'Not only is punishment risky, but it also fails to teach the dog an acceptable alternate behaviour. The dog does not learn what to do the next time he is in the same situation. He only learns to fear the situation.' Emma Parsons, Click to Calm p73

Sunday, 17 April 2011

Reinforcing Cues.

I've been reading Crystal's thought-provoking posts on Kathy Sdao's seminars at ClickerExpo, particularly in regards to why and how a cue may or may not be reinforcing to a dog. I think that there is a scale, of between one and ten, as to how reinforcing a cue is, and the position of each cue on this scale could be affected by a number of factors.


I would suggest two categories of reinforcing cues: naturally reinforcing and artificially reinforcing.
Naturally reinforcing cues (NRCs) would be cues given to behaviours a dog naturally does and enjoys - this could be permission to go and see a strange dog or person, sniffing, playing with a beloved toy, running, etc. Naming these behaviours would be helpful in following the Premack Principle; using a high probability behaviour to reinforce a low probability behaviour. Most NRCs would likely be taught through capturing, rather than luring or shaping, though they aren't exclusive to captured behaviours (the handler could easily shape a 'say hello' cue with a shy dog, for instance).

Artificially reinforcing cues (ARCs) are everything else. In order for a cue to be reinforcing, it must adhere to enough conditions that the dog genuinely enjoys performing it - not simply for the opportunity to get a reinforcer (food, a game, an environmental reward, etc) but for the opportunity to merely perform that behaviour.


I think there are a number of reasons, however, for why a cue may or may not be reinforcing:

- Inappropriate Motivation:
1: Something that might motivate the dog in one situation may not in another (e.g. kibble used in the house versus in a park full of strange dogs).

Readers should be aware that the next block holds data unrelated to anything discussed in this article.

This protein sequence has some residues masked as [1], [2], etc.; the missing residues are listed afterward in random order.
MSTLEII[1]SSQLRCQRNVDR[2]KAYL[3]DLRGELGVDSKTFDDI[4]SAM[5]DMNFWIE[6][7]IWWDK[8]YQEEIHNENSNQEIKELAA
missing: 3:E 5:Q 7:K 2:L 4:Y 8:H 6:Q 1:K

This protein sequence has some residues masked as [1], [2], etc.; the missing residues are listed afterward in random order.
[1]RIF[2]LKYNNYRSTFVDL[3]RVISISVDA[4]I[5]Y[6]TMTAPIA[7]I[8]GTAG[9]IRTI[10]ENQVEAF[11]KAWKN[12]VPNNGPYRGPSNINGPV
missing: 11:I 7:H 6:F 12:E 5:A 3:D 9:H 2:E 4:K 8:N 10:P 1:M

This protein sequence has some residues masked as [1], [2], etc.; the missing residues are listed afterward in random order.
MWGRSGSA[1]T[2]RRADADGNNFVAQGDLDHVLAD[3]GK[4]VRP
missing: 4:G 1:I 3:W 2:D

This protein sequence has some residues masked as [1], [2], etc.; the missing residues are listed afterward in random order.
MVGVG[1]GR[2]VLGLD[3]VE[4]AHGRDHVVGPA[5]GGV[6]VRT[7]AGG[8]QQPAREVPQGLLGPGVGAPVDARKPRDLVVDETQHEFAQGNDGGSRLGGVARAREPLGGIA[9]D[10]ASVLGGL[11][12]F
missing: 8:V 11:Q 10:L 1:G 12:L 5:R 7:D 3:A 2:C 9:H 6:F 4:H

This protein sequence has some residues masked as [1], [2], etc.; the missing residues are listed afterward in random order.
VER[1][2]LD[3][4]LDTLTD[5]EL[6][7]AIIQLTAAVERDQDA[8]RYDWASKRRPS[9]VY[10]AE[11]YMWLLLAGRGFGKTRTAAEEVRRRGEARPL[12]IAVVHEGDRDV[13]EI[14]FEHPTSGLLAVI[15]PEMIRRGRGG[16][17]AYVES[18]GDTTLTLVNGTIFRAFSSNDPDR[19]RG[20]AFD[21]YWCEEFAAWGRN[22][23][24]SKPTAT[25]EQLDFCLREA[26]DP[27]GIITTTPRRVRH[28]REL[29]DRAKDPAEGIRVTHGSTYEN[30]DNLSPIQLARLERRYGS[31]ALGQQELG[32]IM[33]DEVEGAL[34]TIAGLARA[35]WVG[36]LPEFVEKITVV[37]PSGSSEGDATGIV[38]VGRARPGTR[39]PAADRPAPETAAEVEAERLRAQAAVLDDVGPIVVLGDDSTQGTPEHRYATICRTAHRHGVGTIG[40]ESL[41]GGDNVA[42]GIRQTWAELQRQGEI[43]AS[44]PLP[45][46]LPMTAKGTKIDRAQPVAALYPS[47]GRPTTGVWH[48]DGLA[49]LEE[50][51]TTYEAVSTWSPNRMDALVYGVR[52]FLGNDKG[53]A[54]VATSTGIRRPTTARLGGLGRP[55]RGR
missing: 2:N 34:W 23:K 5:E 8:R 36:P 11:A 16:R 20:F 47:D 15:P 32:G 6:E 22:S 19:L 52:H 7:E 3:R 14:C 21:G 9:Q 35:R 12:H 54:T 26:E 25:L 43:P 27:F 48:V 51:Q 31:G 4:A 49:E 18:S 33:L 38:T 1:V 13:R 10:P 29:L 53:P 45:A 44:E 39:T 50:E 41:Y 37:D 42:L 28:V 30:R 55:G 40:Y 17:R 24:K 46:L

2: The rate of reinforcement may be too low, whether in regards to what the dog usually expects, or in regards to how 'costly' the behaviour is.
3: The dog may have been put on an intermittent schedule of reinforcement too quickly, or the schedule may be too low for the cost of the behaviour (e.g. the dog only getting a treat once every fifteen or so reps, whilst they still require a reinforcer every five or six times).
4. The handler may be attempting to reinforce the dog with something that they are indifferent to (e.g. a bland food rather than the more stinky, tasty reinforcers they are usually used to), or which is actually aversive for them (e.g. petting the dog on the head - few dgs enjoy that).

- Fear or Dislike of Consequences:
1. The dog may have been taught through positive punishment or negative reinforcement (e.g. pinching a dog's ear to train a forced retrieve will very likely not result in an ARC), which may result in the dog being fearful of the behaviour or of experimenting outside of the behaviours it knows strongly.
2. There may have been an environmental event following the giving of the cue that would result in a lack of enjoyment for it (e.g. the dog being asked to roll over on a slippery surface, and banging down too hard on its side). If the event happened frequently, this could effect the dog's overall enjoyment of the cue.